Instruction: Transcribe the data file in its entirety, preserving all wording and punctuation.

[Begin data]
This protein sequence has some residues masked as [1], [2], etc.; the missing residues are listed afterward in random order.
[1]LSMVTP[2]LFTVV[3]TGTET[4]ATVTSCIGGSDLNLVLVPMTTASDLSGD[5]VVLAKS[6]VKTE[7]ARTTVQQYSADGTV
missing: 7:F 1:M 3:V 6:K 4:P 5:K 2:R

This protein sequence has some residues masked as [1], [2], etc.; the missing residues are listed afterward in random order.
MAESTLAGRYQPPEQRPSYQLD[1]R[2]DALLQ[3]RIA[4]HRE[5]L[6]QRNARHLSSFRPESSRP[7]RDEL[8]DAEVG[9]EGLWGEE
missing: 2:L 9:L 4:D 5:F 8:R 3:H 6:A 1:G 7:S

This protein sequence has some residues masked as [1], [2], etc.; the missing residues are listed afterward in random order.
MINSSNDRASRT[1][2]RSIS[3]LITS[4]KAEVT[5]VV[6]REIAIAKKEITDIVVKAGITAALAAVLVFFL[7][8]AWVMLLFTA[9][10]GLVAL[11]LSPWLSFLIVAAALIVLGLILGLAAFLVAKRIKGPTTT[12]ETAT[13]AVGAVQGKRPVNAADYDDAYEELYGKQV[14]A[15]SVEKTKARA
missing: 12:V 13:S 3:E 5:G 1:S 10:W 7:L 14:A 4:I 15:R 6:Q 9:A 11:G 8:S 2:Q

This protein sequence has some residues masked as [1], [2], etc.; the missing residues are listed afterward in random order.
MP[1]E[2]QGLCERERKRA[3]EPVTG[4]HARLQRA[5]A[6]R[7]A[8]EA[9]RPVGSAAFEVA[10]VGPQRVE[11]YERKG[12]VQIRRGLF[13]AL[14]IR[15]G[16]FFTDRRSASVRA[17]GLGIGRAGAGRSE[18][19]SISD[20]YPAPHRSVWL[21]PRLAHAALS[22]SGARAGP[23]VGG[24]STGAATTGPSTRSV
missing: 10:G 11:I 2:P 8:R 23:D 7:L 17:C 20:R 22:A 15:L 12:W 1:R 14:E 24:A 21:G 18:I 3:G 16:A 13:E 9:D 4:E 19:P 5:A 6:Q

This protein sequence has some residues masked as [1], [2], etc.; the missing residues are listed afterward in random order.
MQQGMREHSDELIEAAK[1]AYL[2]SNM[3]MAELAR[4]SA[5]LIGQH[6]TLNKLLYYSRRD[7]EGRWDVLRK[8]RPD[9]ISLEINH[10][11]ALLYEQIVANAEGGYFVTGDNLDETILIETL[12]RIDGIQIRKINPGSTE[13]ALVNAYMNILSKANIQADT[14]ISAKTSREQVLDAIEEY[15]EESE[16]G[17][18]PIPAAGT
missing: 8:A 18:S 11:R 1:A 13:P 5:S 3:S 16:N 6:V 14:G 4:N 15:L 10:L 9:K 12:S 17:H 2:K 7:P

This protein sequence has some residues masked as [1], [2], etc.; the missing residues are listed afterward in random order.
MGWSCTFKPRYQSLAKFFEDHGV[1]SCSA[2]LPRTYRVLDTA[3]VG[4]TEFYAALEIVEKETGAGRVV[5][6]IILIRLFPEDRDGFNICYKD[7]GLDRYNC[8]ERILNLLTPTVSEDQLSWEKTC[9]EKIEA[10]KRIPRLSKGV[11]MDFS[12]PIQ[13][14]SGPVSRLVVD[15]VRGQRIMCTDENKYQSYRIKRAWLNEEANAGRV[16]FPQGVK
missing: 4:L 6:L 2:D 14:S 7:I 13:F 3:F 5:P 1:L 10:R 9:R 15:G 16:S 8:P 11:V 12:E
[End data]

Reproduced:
This protein sequence has some residues masked as [1], [2], etc.; the missing residues are listed afterward in random order.
[1]LSMVTP[2]LFTVV[3]TGTET[4]ATVTSCIGGSDLNLVLVPMTTASDLSGD[5]VVLAKS[6]VKTE[7]ARTTVQQYSADGTV
missing: 7:F 1:M 3:V 6:K 4:P 5:K 2:R

This protein sequence has some residues masked as [1], [2], etc.; the missing residues are listed afterward in random order.
MAESTLAGRYQPPEQRPSYQLD[1]R[2]DALLQ[3]RIA[4]HRE[5]L[6]QRNARHLSSFRPESSRP[7]RDEL[8]DAEVG[9]EGLWGEE
missing: 2:L 9:L 4:D 5:F 8:R 3:H 6:A 1:G 7:S

This protein sequence has some residues masked as [1], [2], etc.; the missing residues are listed afterward in random order.
MINSSNDRASRT[1][2]RSIS[3]LITS[4]KAEVT[5]VV[6]REIAIAKKEITDIVVKAGITAALAAVLVFFL[7][8]AWVMLLFTA[9][10]GLVAL[11]LSPWLSFLIVAAALIVLGLILGLAAFLVAKRIKGPTTT[12]ETAT[13]AVGAVQGKRPVNAADYDDAYEELYGKQV[14]A[15]SVEKTKARA
missing: 12:V 13:S 3:E 5:G 1:S 10:W 7:L 14:A 4:I 15:R 6:Q 9:A 11:G 8:S 2:Q

This protein sequence has some residues masked as [1], [2], etc.; the missing residues are listed afterward in random order.
MP[1]E[2]QGLCERERKRA[3]EPVTG[4]HARLQRA[5]A[6]R[7]A[8]EA[9]RPVGSAAFEVA[10]VGPQRVE[11]YERKG[12]VQIRRGLF[13]AL[14]IR[15]G[16]FFTDRRSASVRA[17]GLGIGRAGAGRSE[18][19]SISD[20]YPAPHRSVWL[21]PRLAHAALS[22]SGARAGP[23]VGG[24]STGAATTGPSTRSV
missing: 10:G 11:I 2:P 8:R 23:D 7:L 17:C 20:R 22:A 15:L 12:W 1:R 14:E 24:A 21:G 18:I 3:G 16:A 13:E 9:D 4:E 19:P 5:A 6:Q

This protein sequence has some residues masked as [1], [2], etc.; the missing residues are listed afterward in random order.
MQQGMREHSDELIEAAK[1]AYL[2]SNM[3]MAELAR[4]SA[5]LIGQH[6]TLNKLLYYSRRD[7]EGRWDVLRK[8]RPD[9]ISLEINH[10][11]ALLYEQIVANAEGGYFVTGDNLDETILIETL[12]RIDGIQIRKINPGSTE[13]ALVNAYMNILSKANIQADT[14]ISAKTSREQVLDAIEEY[15]EESE[16]G[17][18]PIPAAGT
missing: 8:A 18:S 11:R 1:A 13:P 5:S 3:S 16:N 6:V 14:G 4:N 15:L 10:L 9:K 12:S 17:H 2:K 7:P

This protein sequence has some residues masked as [1], [2], etc.; the missing residues are listed afterward in random order.
MGWSCTFKPRYQSLAKFFEDHGV[1]SCSA[2]LPRTYRVLDTA[3]VG[4]TEFYAALEIVEKETGAGRVV[5][6]IILIRLFPEDRDGFNICYKD[7]GLDRYNC[8]ERILNLLTPTVSEDQLSWEKTC[9]EKIEA[10]KRIPRLSKGV[11]MDFS[12]PIQ[13][14]SGPVSRLVVD[15]VRGQRIMCTDENKYQSYRIKRAWLNEEANAGRV[16]FPQGVK
missing: 4:L 6:L 2:D 14:S 7:I 13:F 3:F 5:P 1:L 10:R 9:R 15:G 16:S 8:P 11:V 12:E